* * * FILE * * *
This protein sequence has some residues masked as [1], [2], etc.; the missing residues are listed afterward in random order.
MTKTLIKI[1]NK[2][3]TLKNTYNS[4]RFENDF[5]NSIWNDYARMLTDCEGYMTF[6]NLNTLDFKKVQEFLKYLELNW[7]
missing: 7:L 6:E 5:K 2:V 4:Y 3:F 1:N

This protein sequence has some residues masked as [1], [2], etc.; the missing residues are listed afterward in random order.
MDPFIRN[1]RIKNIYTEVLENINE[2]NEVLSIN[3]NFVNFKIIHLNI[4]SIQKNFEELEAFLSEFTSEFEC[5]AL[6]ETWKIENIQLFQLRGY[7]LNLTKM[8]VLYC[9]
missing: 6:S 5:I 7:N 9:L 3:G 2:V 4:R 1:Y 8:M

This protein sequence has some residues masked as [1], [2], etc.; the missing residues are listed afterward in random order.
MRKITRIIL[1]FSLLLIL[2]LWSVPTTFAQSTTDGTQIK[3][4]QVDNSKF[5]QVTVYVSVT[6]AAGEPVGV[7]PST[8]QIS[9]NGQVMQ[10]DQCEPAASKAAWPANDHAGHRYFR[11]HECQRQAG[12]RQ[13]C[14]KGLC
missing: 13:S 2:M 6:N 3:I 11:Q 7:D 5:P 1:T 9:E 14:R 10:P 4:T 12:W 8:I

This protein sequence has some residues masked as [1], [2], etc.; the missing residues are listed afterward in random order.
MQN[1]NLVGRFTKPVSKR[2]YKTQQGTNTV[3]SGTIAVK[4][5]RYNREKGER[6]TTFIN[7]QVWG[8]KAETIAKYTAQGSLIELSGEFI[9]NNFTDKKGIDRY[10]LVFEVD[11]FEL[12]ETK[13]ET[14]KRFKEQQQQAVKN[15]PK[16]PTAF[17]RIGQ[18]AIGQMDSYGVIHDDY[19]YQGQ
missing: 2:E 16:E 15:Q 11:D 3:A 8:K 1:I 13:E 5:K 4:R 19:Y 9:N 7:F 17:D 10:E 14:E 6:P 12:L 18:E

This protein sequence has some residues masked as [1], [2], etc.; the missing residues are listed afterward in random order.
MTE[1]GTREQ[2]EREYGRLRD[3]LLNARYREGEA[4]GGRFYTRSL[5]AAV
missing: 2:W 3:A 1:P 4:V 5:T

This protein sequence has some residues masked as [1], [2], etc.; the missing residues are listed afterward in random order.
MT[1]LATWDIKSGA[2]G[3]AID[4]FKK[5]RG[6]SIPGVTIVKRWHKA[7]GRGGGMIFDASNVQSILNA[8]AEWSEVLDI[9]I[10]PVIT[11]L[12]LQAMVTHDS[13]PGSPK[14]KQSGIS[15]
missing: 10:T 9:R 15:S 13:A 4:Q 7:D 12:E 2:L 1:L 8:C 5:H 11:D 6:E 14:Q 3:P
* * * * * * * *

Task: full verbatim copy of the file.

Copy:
This protein sequence has some residues masked as [1], [2], etc.; the missing residues are listed afterward in random order.
MTKTLIKI[1]NK[2][3]TLKNTYNS[4]RFENDF[5]NSIWNDYARMLTDCEGYMTF[6]NLNTLDFKKVQEFLKYLELNW[7]
missing: 7:L 6:E 5:K 2:V 4:Y 3:F 1:N

This protein sequence has some residues masked as [1], [2], etc.; the missing residues are listed afterward in random order.
MDPFIRN[1]RIKNIYTEVLENINE[2]NEVLSIN[3]NFVNFKIIHLNI[4]SIQKNFEELEAFLSEFTSEFEC[5]AL[6]ETWKIENIQLFQLRGY[7]LNLTKM[8]VLYC[9]
missing: 6:S 5:I 7:N 9:L 3:G 2:V 4:R 1:Y 8:M

This protein sequence has some residues masked as [1], [2], etc.; the missing residues are listed afterward in random order.
MRKITRIIL[1]FSLLLIL[2]LWSVPTTFAQSTTDGTQIK[3][4]QVDNSKF[5]QVTVYVSVT[6]AAGEPVGV[7]PST[8]QIS[9]NGQVMQ[10]DQCEPAASKAAWPANDHAGHRYFR[11]HECQRQAG[12]RQ[13]C[14]KGLC
missing: 13:S 2:M 6:N 3:I 11:Q 7:D 5:P 1:T 9:E 14:R 10:P 4:T 12:W 8:I

This protein sequence has some residues masked as [1], [2], etc.; the missing residues are listed afterward in random order.
MQN[1]NLVGRFTKPVSKR[2]YKTQQGTNTV[3]SGTIAVK[4][5]RYNREKGER[6]TTFIN[7]QVWG[8]KAETIAKYTAQGSLIELSGEFI[9]NNFTDKKGIDRY[10]LVFEVD[11]FEL[12]ETK[13]ET[14]KRFKEQQQQAVKN[15]PK[16]PTAF[17]RIGQ[18]AIGQMDSYGVIHDDY[19]YQGQ
missing: 2:E 16:E 15:Q 11:D 3:A 8:K 1:I 13:E 5:K 4:R 19:Y 9:N 7:F 17:D 10:E 14:E 6:P 12:L 18:E

This protein sequence has some residues masked as [1], [2], etc.; the missing residues are listed afterward in random order.
MTE[1]GTREQ[2]EREYGRLRD[3]LLNARYREGEA[4]GGRFYTRSL[5]AAV
missing: 2:W 3:A 1:P 4:V 5:T

This protein sequence has some residues masked as [1], [2], etc.; the missing residues are listed afterward in random order.
MT[1]LATWDIKSGA[2]G[3]AID[4]FKK[5]RG[6]SIPGVTIVKRWHKA[7]GRGGGMIFDASNVQSILNA[8]AEWSEVLDI[9]I[10]PVIT[11]L[12]LQAMVTHDS[13]PGSPK[14]KQSGIS[15]
missing: 10:T 9:R 15:S 13:A 4:Q 7:D 12:E 2:L 1:L 8:C 5:H 11:D 6:E 14:Q 3:P